Word Writing vs. Meaning Inferencing in Contextualized L2 Vocabulary Learning: Assessing the Effect of Different Vocabulary Learning Strategies
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Word Writing vs. Meaning Inferencing in Contextualized L2 Vocabulary Learning:
Assessing the Effect of Different Vocabulary Learning Strategies
Abstract

The majority of L2 vocabulary studies concentrate on learning word meaning and provide learners with opportunities for semantic elaboration (i.e., focus on word meaning). However, in initial vocabulary learning, engaging in structural elaboration (i.e., focus on word form) with a view to acquiring L2 word form is equally important. The present contextual word-learning study aims to compare the effects of an increased attention to form condition and an increased attention to meaning condition. Native speakers of Dutch (N = 50) learned new English vocabulary in a meaning-inferencing condition, which focused their attention on word meaning, and a word-writing condition, which prompted the learners to focus on word form. The results demonstrate that the word-writing condition advanced both form recall and meaning recall to a greater extent than the meaning-inferencing condition. We conclude that word writing benefits initial word learning more than meaning inferencing in a contextual word-learning situation.

Résumé

La majorité des études de vocabulaire en langue seconde (L2) sont axées sur l'apprentissage du sens des mots et offrent aux apprenants des occasions de construire le sens (c'est-à-dire qu'elles sont centrées sur la signification des unités lexicales). Toutefois, dans l'apprentissage du vocabulaire initial, il est tout aussi important d'apprendre à construire la structure (c'est-à-dire de se concentrer sur la forme) afin de comprendre la formation lexicale. L'étude sur l'apprentissage contextuel du vocabulaire dont il est question ici compare les effets d'une situation où davantage d'attention est accordée à la forme et d'une situation où davantage d'attention est accordée au sens. Des locuteurs natifs du néerlandais (n = 50) ont appris de nouveaux mots anglais dans une situation d'inférence sémantique, ce qui focalisait leur attention sur le sens des mots, et dans une situation d'écriture des mots, ce qui focalisait leur attention sur leur forme. Les résultats montrent que la situation axée sur [End Page 293] l'écriture favorise le rappel de la forme et le rappel du sens, dans une mesure plus élevée dans les deux cas, que la situation axée sur l'inférence du sens. Nous en concluons qu'en situation d'apprentissage contextuel du vocabulaire, l'écriture des mots profite davantage à l'apprentissage initial que l'inférence sémantique.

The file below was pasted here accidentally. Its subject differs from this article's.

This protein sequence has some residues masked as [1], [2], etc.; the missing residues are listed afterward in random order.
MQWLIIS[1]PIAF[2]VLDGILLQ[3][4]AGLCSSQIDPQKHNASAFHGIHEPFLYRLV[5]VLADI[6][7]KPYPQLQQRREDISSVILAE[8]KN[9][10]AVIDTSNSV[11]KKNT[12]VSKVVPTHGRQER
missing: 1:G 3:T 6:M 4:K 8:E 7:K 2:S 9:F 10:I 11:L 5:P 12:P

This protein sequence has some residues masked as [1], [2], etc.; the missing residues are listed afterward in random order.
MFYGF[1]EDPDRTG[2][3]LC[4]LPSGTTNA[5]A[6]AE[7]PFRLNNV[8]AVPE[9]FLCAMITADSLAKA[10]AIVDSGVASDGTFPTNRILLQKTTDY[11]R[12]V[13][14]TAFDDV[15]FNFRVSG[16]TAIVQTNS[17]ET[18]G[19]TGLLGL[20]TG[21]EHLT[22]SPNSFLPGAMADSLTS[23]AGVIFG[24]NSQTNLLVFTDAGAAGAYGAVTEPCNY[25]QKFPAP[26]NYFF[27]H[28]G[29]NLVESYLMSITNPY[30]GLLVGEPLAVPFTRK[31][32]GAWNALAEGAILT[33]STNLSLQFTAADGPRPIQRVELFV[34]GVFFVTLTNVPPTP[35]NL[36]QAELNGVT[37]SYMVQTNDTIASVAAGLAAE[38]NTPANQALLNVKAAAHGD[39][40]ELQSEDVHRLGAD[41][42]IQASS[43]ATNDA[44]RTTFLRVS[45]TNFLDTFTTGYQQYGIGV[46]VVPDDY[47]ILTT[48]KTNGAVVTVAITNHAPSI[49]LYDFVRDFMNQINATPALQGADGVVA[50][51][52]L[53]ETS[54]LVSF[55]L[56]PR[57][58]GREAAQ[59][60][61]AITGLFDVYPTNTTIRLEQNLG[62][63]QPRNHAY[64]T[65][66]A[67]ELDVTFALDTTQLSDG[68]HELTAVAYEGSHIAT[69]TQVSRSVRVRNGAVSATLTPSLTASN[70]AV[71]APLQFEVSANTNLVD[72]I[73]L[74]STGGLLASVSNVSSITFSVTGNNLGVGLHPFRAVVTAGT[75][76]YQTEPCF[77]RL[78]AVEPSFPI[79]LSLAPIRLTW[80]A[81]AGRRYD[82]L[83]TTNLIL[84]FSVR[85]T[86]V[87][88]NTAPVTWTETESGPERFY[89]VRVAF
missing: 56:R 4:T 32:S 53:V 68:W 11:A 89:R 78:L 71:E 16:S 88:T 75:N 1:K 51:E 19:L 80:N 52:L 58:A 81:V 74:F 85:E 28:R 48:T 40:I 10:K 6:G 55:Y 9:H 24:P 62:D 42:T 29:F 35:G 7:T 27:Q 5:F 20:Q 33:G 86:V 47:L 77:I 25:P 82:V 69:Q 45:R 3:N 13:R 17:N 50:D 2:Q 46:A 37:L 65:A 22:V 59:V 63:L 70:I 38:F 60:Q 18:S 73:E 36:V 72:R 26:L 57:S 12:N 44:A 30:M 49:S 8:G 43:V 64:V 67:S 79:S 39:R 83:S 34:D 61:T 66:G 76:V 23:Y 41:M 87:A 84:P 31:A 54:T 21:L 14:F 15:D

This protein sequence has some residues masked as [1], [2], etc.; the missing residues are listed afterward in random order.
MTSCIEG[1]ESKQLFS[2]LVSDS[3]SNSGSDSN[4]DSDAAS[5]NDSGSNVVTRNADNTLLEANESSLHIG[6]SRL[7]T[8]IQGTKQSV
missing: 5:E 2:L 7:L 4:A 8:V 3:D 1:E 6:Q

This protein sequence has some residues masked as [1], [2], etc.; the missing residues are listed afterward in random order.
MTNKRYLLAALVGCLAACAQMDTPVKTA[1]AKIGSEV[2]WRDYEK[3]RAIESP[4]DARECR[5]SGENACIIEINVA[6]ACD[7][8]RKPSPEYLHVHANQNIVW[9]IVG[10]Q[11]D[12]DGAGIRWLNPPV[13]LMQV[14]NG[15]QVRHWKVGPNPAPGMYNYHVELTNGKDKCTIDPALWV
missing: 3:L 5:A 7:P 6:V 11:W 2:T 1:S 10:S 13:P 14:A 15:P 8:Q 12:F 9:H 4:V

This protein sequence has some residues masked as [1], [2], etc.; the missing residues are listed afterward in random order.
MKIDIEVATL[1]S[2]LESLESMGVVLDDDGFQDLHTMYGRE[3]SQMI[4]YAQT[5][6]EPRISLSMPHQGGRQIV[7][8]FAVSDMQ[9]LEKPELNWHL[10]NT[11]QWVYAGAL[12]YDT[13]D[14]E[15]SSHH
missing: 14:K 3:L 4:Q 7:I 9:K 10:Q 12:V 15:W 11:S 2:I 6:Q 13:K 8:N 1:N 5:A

Keywords

contextual word learning, L2 vocabulary learning, meaning inferencing, second language acquisition, semantic elaboration, structural elaboration, word writing

Mots clés :

apprentissage contextuel du vocabulaire, apprentissage du vocabulaire en langue seconde, inference sémantique, acquisition d'une langue seconde, construction sémantique, construction structurale, écriture des mots

Over the past decades, an extensive body of research in SLA has illustrated the importance of vocabulary learning for successful L2 learning. Yet experimental research on vocabulary learning should be extended even further, since these studies usually focus on learning word meaning, while word form tends to be overlooked (Barcroft & Rott, 2010; de la Fuente, 2006; Laufer & Girsai, 2008; Schmitt, 2008). Consequently, most activities included in classroom L2 vocabulary learning aim to direct the learner's attention to word meaning. This type of activity elicits what Barcroft (2002) labels semantic elaboration (i.e., increased attention to the meaning of a new word). However, if a learner is unable to recognize the form of a new word during reading or retrieve it to express meaning, no meaningful communication is possible. Word meaning and word form in L2 learning are thus inextricably linked. Establishing a form-meaning link, or form-meaning mapping, is considered by many to be a pivotal step in the vocabulary acquisition process (de la Fuente, 2006; Laufer & Girsai, 2008; Schmitt, 2008, 2010), and scholars also agree that word meaning and word form should receive equal attention in this learning process (see, for instance, Nation's [2007] language-focused instruction and Laufer's [2010] word-focused instruction). One could even argue that word form merits more attention than word meaning, since learners will already be familiar with the...


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